So my advice comes in 2 parts: the first is to major in something that you love. BTW don't be surprised if you change your major when you get to college; most students know little or nothing of the broad sweep of academic fields that are out there since they've never taken courses in anthropology, sociology, economics, etc and may discover they have a passion for one of these fields after taking a survey course.

The 2nd piece of advice is get Combs book and follow the process he outlines. There is no need to identify a career today, but it IS something you want to be working towards in college. If you want until spring of senior year you are at an immense disadvantage compared to your peers. Instead a student should spend the early years testing the waters and finding areas that are of interest, talk to alums of the college who are working in various fields (a service the career center is happy to arrange), etc. Do volunteer work, internships, whatever it takes to find out what areas are interesting and to get some real-world experience under the belt.

By Blaineko (Blaineko) on Sunday, August 08, 2004 - 12:49 am: Edit

Most LAC graduates go on to grad school.

Your parents, should have known better. Even back then, going to a grad school is what trains you for a specific area. If your Mom wanted to be a psychologist, public policy planner, lawyer, business person or doctor, she should have gone to grad school. If she wanted a career right after college, then why did she not major in computer science or business. BTW, computer science undergrads are making less money because of outsourcing. I hope they don't think that CS is safe. Likewise, if your parents think an undergraduate business degree is worth a lot, then they are sadly mistaken.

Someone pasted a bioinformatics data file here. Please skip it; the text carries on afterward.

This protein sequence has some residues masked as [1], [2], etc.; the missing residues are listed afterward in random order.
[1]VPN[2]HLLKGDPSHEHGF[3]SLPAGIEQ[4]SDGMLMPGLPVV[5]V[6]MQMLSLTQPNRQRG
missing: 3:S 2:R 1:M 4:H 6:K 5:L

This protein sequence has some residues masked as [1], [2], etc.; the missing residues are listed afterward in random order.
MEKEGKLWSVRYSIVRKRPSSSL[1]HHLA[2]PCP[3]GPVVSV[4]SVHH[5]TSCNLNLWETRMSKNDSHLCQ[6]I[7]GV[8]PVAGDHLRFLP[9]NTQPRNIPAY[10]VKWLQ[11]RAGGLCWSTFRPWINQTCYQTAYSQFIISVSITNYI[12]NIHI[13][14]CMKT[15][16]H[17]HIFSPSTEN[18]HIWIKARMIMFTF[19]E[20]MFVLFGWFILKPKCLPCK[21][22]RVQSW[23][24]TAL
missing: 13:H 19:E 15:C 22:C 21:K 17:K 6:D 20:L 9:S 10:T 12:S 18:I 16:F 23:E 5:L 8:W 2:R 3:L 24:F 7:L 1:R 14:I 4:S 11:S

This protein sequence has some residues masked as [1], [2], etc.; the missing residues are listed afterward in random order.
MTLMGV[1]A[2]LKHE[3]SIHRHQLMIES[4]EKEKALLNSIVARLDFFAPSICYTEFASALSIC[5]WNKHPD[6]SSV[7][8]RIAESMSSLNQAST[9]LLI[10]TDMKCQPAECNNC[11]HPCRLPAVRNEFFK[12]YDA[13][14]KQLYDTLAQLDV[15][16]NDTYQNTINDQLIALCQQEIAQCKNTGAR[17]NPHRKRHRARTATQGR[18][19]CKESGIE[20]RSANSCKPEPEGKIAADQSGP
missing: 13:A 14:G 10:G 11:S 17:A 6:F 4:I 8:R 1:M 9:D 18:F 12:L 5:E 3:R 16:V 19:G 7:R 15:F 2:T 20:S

As for your Dad, he could have gone to get his MBA, or go to law school, etc...That he didn't do that is what caused the problem to begin with. Not the liberal arts degree--which most universities and colleges at the undergraduate level give for four years of work.

The beauty of a liberal arts college is that it should train you to think on your feet, not guarentee a job after four years. No degree can do that NU or NLAC.

Why not study economics? You can't tell me it won't help in the business world. Likewise, if you want to be a glorified techie that is in middle management you don't need a college education (although it helps). Just got to a two year program at ITT if that's what you or your parents want.

In this day an age the Bachelor's degree is becoming a pre-rec for a bottom rung position, and a graduate degree is necessary to get a promotion.

All NLACs have a business curriculum that helps you get to graduate business school. In fact, their admissions rates are amazing. Just ask the grad schools to see who goes on to get a MBA. You'll be very surprised.